Edinburgh Fringe 2022
A journey of self-discovery, One of Two uses quirky humour to look at the significance of human connection particularly between siblings and the effect it can have on our lives. Although personal at its core it questions common misconceptions about impairment/disability in the non-disabled world.
Jack is hiding in the bathroom surrounded by the half packed up life of a twenty-something, waiting for his friend Simon to drive him away. A relationship has gone wrong and he has to leave. He doesn’t do well on his own, he tells us. Is this because he had a built-in bestie from the off, a ‘womb’ mate, his twin sister Bec? Now on his own his Darth Vader Mr Potato Head is tempting him over to the dark side so to distract himself he tell us his life story and how closely it is entwined with his sister– 7 minutes younger and both of them weeks premature. And both, as is quickly discovered, have a different form of Cerebral Palsy – a label which sticks very firmly to them the older they get. Mum, Dad and boisterous older brothers just treat them as the loving and mischievous kids they are and although their primary school isn’t ideal it is the secondary education system fails them, spectacularly so for Bec. Why, asks Jack, were not simple adjustments put in place early on so Bec could thrive and get a higher education like him? This is a universal issue throughout the UK and Hunter uses his and Bec’s lived experience to illustrate the long-term negative impact this has. If this sounds grim, a misery memoir, with ‘disableds’ to feel sorry for it is isn’t; Hunter has a dark sense of humour and Director Robert Softley Gale (from Birds Of Paradise Theatre, Glasgow) has created a tough talking show which never strays into sentimentality.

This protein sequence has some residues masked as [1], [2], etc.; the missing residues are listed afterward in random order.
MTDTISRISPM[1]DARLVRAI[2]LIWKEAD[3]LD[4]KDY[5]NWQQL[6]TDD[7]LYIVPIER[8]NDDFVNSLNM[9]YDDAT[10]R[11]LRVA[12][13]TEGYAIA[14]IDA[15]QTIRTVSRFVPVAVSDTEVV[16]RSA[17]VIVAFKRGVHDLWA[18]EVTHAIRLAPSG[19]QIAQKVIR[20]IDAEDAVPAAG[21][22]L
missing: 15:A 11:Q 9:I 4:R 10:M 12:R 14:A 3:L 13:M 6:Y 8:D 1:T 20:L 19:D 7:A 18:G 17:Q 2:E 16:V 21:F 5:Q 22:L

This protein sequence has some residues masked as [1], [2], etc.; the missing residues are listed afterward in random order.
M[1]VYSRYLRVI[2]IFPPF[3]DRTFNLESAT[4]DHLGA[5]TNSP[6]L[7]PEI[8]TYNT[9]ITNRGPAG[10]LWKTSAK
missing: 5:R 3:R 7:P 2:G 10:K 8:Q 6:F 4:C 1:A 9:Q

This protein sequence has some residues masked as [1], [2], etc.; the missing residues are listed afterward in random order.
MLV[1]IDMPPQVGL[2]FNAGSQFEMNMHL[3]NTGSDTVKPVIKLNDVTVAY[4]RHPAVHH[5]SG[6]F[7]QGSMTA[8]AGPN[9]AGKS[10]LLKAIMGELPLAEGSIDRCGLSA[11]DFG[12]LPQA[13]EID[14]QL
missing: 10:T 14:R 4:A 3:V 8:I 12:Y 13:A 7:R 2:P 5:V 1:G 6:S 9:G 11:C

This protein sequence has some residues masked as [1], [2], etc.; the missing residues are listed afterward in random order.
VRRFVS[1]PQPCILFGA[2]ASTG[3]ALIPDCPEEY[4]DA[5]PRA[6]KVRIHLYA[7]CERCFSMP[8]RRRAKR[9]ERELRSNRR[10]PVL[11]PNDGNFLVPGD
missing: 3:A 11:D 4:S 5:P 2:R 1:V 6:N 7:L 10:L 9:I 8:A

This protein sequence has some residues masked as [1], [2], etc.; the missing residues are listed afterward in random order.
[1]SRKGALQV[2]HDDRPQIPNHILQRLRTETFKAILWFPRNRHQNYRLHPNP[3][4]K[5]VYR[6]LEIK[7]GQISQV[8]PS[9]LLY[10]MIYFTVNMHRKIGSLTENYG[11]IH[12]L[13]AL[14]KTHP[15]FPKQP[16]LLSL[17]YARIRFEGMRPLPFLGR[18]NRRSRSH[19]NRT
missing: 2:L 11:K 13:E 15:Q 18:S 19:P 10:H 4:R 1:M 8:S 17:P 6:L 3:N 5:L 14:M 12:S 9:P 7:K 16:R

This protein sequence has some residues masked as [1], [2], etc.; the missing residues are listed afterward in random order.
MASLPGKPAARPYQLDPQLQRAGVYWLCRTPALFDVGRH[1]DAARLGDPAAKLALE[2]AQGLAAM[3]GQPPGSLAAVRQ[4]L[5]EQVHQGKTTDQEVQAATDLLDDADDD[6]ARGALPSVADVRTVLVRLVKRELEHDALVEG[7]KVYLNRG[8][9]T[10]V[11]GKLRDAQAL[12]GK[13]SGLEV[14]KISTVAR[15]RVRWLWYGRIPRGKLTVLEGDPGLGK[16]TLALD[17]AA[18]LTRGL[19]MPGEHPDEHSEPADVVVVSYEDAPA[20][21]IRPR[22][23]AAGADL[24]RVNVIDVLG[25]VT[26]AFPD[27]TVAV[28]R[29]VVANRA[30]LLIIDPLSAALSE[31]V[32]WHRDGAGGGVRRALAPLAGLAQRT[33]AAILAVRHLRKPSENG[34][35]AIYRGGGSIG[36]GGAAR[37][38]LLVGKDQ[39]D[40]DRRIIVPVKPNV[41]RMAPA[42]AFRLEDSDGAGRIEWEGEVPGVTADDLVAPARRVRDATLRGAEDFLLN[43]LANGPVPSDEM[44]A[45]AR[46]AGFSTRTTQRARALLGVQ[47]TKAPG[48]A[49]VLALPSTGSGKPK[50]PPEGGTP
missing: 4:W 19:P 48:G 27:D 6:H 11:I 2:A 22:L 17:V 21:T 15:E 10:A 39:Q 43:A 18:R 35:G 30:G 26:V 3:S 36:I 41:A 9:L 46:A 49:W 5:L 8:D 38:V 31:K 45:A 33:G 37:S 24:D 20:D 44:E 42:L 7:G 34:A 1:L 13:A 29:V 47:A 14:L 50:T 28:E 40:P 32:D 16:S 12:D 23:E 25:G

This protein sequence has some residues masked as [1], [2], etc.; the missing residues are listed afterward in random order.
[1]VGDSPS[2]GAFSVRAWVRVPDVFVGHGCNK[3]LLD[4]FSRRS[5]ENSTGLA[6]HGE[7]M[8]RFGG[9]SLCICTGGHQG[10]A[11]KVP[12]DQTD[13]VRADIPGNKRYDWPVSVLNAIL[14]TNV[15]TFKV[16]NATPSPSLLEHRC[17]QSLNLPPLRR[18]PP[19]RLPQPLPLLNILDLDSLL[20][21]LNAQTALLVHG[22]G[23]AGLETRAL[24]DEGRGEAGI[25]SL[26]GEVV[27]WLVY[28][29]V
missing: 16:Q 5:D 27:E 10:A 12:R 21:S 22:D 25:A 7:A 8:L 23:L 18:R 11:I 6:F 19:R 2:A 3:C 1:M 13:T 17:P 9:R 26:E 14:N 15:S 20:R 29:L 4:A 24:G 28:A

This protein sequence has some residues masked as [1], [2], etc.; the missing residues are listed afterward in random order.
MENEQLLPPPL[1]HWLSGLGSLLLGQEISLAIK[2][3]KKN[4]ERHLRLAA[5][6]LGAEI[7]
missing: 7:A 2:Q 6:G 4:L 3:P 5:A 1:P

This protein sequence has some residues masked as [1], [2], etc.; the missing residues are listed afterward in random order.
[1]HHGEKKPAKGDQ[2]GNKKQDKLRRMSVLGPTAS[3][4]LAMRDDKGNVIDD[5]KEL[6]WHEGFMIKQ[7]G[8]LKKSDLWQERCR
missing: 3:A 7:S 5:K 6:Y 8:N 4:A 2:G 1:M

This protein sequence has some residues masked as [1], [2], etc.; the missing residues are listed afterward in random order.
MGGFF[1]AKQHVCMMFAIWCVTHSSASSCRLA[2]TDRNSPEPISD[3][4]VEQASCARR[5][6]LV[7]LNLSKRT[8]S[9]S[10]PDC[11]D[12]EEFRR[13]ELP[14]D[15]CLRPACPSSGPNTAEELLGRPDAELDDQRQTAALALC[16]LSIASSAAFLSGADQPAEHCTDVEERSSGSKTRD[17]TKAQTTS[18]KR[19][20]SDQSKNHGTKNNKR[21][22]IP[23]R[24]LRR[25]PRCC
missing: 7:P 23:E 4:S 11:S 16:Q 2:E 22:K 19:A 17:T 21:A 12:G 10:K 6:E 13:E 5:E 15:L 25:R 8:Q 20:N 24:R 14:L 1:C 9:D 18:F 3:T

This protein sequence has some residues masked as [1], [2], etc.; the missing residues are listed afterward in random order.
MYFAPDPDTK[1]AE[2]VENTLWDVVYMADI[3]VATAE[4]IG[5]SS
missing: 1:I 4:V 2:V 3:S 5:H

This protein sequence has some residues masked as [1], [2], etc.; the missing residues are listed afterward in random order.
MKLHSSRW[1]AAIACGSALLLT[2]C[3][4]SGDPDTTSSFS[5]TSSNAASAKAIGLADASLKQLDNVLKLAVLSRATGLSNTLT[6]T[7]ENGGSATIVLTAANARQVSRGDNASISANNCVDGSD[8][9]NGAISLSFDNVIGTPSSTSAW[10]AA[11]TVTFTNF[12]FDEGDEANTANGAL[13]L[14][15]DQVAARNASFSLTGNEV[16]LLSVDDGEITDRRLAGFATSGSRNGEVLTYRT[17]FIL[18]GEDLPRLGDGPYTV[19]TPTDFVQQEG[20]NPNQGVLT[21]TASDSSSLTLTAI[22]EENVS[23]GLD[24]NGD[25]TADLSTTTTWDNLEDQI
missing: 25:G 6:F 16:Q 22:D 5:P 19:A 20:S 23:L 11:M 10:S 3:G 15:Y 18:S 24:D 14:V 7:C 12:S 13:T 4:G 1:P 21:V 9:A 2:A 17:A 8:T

This is a mixed media show using poetry, projection and a voice over from Bec, plus a mean harmonica mime from Hunter. It is clever to use an office chair on wheels as visual imagery for Bec, a wheelchair user, and a dust sheet in the soon to be abandoned flat doubles as a projector screen to display family photos and videos past and present. Audio description is at times integrated into the performance and captions are present throughout. This is great for access, and maybe if the show tours these could be redone so they don’t become spoilers for punchlines!
One of Two is a bit bumpy in places and maybe the ‘now’ story and the ‘then’ story is an over complicated device; the script pulls on more threads that it can get sewn up in an hour of stage time. What is the key story Hunter wants to tell? We never find out why Jack’s adult relationship has collapsed (although it is signaled as integral to the play). Maybe this framing device isn’t needed?
Although sometimes it strays into a lecture on the barriers put in the way of Disabled teenagers (an important topic) overall One of Two is an engaging solo show and highly recommended.